‘Where’s my kid?’ At Texas border, desperate parents turn to attorneys to find their children

“I’ve never seen a volume of people who are punitively separated from their children for no reason,” said a civil rights attorney in Texas.

‘Where’s my kid?’ At Texas border, desperate parents turn to attorneys to find their children



#PermitPatty Episode Blows Up on California Cannabis Company

Calling the Cops While White

Indeed, the incident comes amid heightened focus on calling the police over seemingly innocuous behavior by people of color.

On April 12, two black men were arrested in a Philadelphia Starbucks after the barista called the police because the men, who were waiting for a colleague to join them for a business meeting, hadn’t purchased anything yet. In early May, a white Yale student called campus police on a black Yale graduate student for napping during an all-night study session in a dorm common room. That same week, a white woman on a tour of Colorado State University called the police on two Native American students who were on the same tour, because she said they made her “nervous.” Around the same time, a white neighbor in Rialto, California, called the police when she saw three black women exiting a nearby house that the women had rented as an Airbnb. The neighbor said she called the cops because the women didn’t wave at her.

Just across the bay in Oakland, the video of a white woman calling the police on a black man for enjoying a barbecue in a park near Oakland’s Lake Merritt went viral last month and sparked further outrage.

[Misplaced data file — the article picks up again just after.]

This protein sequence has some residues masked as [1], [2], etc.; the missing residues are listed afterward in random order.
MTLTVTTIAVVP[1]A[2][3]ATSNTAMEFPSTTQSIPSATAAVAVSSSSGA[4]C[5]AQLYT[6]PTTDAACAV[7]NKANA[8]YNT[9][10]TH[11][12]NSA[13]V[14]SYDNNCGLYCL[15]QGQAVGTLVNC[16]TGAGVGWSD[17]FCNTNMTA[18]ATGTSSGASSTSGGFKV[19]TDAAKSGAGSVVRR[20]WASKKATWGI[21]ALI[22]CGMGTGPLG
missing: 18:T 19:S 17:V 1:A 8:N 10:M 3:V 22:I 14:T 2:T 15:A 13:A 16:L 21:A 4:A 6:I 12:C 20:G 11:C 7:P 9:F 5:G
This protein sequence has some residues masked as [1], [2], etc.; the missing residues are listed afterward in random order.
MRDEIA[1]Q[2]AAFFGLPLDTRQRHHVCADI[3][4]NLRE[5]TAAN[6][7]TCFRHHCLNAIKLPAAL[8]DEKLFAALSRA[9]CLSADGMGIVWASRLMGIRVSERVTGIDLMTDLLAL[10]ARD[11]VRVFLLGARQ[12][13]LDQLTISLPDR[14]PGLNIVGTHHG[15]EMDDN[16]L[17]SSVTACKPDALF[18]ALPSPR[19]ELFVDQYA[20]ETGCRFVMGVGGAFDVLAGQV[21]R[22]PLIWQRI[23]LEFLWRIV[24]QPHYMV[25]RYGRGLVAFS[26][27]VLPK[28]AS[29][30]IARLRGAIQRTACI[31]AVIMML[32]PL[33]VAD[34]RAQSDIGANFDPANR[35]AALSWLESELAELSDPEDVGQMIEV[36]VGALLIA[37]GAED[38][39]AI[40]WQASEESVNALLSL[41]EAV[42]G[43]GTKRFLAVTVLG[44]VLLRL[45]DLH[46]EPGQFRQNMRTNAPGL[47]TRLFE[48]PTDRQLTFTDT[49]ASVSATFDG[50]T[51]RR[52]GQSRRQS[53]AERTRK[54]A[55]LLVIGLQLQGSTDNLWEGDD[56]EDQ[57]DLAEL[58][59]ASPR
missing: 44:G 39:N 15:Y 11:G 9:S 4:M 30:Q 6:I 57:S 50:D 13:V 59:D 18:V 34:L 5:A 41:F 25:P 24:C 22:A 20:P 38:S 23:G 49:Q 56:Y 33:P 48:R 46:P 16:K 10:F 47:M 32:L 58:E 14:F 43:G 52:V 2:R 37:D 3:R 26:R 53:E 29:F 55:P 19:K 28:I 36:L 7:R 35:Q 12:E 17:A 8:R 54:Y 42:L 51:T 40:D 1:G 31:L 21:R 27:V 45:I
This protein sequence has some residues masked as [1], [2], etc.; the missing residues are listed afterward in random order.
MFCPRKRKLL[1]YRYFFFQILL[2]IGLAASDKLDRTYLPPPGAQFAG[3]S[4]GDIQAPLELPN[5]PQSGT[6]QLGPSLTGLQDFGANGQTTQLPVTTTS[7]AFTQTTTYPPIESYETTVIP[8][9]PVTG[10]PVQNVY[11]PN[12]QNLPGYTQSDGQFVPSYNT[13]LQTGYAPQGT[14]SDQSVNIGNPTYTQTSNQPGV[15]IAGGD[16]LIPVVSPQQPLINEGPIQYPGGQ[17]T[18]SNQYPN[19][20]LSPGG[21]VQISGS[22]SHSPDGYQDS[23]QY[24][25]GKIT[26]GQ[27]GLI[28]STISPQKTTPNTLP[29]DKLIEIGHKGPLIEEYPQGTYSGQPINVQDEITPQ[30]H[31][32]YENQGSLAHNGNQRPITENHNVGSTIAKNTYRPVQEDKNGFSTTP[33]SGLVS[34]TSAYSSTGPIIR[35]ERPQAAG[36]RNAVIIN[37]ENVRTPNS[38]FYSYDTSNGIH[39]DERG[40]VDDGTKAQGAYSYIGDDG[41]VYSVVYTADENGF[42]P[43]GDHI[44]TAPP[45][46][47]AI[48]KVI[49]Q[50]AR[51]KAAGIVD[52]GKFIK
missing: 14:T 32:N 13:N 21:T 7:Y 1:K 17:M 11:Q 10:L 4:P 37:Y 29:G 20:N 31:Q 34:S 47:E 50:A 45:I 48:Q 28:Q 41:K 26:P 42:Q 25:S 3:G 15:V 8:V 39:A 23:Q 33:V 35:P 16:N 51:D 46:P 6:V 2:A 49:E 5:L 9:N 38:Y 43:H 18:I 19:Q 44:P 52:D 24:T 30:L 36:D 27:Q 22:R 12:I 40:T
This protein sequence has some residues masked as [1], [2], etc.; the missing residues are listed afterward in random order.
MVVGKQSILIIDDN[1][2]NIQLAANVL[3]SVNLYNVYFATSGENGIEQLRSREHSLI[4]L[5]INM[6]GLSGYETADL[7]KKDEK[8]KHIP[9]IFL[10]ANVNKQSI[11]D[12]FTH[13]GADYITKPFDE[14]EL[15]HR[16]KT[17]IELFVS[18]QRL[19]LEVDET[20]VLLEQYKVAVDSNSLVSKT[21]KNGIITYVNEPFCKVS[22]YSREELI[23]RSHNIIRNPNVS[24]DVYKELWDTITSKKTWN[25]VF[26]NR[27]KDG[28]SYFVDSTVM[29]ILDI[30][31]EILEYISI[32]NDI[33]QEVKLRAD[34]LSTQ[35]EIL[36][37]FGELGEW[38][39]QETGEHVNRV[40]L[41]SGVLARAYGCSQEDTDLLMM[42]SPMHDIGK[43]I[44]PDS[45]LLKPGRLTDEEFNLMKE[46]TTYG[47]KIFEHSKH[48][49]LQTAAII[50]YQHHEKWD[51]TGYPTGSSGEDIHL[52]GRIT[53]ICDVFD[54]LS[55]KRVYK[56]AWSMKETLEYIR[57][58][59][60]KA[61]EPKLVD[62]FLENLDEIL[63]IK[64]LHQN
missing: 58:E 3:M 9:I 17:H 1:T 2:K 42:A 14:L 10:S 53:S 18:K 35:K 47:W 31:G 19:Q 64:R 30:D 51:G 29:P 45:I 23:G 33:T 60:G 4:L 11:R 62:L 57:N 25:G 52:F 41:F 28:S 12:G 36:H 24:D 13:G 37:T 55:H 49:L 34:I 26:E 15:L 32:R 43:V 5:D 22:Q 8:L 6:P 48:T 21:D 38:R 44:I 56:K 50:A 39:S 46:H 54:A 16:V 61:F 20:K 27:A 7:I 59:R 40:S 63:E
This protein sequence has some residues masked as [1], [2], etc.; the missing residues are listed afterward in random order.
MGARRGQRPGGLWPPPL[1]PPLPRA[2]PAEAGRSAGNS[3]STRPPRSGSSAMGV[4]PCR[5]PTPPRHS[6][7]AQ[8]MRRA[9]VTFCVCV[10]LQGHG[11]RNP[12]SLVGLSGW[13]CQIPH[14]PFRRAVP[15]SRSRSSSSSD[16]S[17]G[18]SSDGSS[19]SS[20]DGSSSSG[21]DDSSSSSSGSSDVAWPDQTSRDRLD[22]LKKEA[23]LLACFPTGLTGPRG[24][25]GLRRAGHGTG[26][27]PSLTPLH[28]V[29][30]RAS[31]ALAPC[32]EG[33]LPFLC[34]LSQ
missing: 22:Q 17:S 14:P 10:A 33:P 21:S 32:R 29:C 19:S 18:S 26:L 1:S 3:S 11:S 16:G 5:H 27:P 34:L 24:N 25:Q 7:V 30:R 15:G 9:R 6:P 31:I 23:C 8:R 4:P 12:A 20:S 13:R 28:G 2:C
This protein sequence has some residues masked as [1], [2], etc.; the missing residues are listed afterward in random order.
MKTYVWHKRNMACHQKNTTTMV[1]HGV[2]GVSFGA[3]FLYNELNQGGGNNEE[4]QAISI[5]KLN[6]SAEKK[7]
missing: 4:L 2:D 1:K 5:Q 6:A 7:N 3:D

…In the cannabis world, the act of a white entrepreneur calling the police on a black entrepreneur for selling a product without a permit strikes a particularly sensitive nerve.

Today, as the legal adult-use cannabis industry takes hold in California, the industry remains predominantly white-owned and white-run, even though people of color suffered far greater harm during prohibition and the war on drugs. People of color who want to get into the business face greater hurdles in terms of access to capital, and are more likely to be held back by past cannabis arrests due to well-documented racial disparities in arrest rates.

So the optics of a successful white cannabis entrepreneur, operating her company with a state permit, calling the cops on a black person for operating without a permit, are not good. The fact that the black person happens to be a child, selling water at what is essentially a lemonade stand, turned Ettel’s “complete mistake” into an act whose symbolism has deep and troubling roots in both American history and the recent history of cannabis in California.

#PermitPatty Episode Blows Up on California Cannabis Company | Leafly